Sounio is one of the best day trips from Athens because it is located just 69km away from the capital. Its location makes it a great place for a full-day trip from Athens, or for half a day away.
Getting to Sounio from Athens:
You can take a bus from Mavromateon Athens central bus station to Sounio. The buses depart every hour starting from 7.05 am and running until the evening. It takes 90 minutes to reach Sounio from Athens (Temple of Poseidon stop).
Guided Sounion tours include hotel pickup and enable you to skip the line. You can find out more information on them here.
Meteora has to be one of the most beautiful places in mainland Greece. Meteora means “suspended in the air” and once you arrive here, you will certainly understand how the area got its name. Here, ancient monasteries and nunneries balance precariously on the summits of craggy rock pillars.
Monks settled here around the 11th century and many of the monasteries remain today. 24 monasteries were built here initially and today, six remain. They are The Varlaam monastery, Great Meteoron, Roussanou, Holy Trinity, St. Stephen’s and St. Nikolaos Anapafsas. It is possible to enter the monasteries and marvel at the frescoes and ornate decorations within.
Between the monasteries, there are incredible scenic hiking trails and beautiful spots for watching the sunset. A Meteora day trip is one of the best day trips from Athens. It is advisable to spend at night one night here though, in the charming nearby town of Kalambaka, in order to break up the long journey.
Getting to Meteora from Athens
It is relatively easy to get to Meteora from Athens. Take the subway to Athens Larissa station and from there take the train to Kalampaka. Services run frequently between the two destinations.
Guided tours of Meteora start from 71 per person including transportation, entrance and tour guide services. You can learn more about the tours here.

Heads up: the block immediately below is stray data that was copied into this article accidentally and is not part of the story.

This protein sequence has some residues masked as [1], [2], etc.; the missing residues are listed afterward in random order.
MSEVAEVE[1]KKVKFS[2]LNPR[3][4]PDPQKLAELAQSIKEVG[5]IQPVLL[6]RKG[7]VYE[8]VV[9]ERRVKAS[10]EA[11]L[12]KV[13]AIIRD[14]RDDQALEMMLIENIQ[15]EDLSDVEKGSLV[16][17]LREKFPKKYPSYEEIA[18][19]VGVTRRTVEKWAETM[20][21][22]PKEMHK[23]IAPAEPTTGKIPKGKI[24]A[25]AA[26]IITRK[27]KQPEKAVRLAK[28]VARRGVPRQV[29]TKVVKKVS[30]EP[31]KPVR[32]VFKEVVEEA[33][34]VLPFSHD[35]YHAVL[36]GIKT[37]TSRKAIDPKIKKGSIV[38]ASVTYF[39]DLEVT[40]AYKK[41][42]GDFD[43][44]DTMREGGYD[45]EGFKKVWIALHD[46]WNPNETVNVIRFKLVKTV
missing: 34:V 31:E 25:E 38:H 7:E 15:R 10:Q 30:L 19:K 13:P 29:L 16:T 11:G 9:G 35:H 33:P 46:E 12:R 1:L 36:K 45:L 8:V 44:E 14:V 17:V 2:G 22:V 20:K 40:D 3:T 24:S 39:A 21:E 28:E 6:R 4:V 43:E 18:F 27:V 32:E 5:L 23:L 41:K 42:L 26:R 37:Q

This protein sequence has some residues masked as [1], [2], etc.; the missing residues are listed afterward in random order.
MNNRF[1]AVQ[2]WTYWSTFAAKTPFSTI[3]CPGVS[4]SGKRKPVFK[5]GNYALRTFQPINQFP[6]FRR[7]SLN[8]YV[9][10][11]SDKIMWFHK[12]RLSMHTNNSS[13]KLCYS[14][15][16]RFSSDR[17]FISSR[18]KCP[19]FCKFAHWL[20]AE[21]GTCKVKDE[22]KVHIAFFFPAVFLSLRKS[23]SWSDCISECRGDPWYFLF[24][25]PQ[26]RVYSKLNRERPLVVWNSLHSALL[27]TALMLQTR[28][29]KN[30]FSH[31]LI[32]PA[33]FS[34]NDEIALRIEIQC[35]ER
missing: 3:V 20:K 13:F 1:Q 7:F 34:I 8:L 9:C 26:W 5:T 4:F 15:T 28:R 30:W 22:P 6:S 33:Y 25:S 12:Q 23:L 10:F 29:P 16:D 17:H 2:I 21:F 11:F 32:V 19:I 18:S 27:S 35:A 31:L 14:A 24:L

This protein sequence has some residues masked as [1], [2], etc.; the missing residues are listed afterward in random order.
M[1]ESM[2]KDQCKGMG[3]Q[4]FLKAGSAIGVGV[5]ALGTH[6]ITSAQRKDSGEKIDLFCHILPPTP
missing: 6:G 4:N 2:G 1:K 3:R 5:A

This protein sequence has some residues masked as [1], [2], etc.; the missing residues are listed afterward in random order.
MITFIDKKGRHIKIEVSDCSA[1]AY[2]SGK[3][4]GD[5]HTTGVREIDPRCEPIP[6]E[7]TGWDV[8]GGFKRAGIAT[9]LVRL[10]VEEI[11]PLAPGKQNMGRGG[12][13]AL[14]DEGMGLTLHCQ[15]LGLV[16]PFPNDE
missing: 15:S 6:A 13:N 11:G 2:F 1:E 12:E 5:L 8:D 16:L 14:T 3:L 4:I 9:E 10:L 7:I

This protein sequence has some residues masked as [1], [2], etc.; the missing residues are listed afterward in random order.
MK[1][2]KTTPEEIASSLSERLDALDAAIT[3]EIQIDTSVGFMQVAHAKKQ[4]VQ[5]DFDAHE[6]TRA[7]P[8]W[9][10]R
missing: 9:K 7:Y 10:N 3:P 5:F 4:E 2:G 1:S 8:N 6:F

Awaiting the intrepid traveller in the midst of the barren foothills of Mount Agios Ilias are the crumbling ruins of Mycenae. Mycenae, as the name suggests, was home to the important Greek civilisation of the Mycenaeans. For hundreds of years, this was the most important city in Greece.
Some parts of Mycenae still remain today and are very well preserved. This includes the old amphitheater, the lion gate and the treasury of Atreus (a royal tomb). The old stone walls that encapsulate Mycenae are so large that legend states they were built by a cyclops. The archaeological museum here contains various artifacts discovered in the region, most notably the gold death mask of Agamemnon and other Mycenaean kings.
Getting to Mycenae from Athens
To get to Mycenae from Athens, take the bus to Fichti Station. The journey takes around an hour and a half.
It is possible to do a combined day tour of both Mycenae and Epidaurus. You can learn more about that here.
Hydra is a beautiful island in the Saronic Gulf that is packed with character and charm. Its cobblestone labyrinth-style alleyways lead travellers through quirky, picturesque neighbourhoods and along the scenic harbour that is filled with colourful fishing boats and views of the crystal clear waters across the Aegean sea.
Hydra is known for its classy, sophisticated atmosphere. With impressive mansions dotted in and amongst the traditional buildings, the architecture and atmosphere are unique.
Getting to Hydra from Athens
Ferries depart for Hydra daily from the port of Piraeus. There are around 5-6 boats each day running between Hydra and Athens and the journey takes approximately 2 hours.
Set on the western edge of Peloponnese, Ancient Olympia was the birthplace of the Olympic Games. Today, this is one of the most important archeological sites in Greece.
The temples of Zeus and Hera, the ancient stadium and the workshop of Phedia are important sights to add to your radar while in Olympia. The Archaeological Museum is well worth a visit, as it tells the history of the Olympic Games through the ages.
Getting to Olympia from Athens
It is not easy to travel to Olympia independently. The easiest option is to do a tour like this one.
If you want to go it alone, you can take the bus from Athens to Pyrgos and from there change for Olympia.
Epidaurus is one of the most famous historical places in Greece. It was the home of a healing spa built by Asclepius. Today, you can still gaze upon what remains. For half a millennium (sixth century BC right up to Roman times), Epidaurus was a popular pilgrimage site.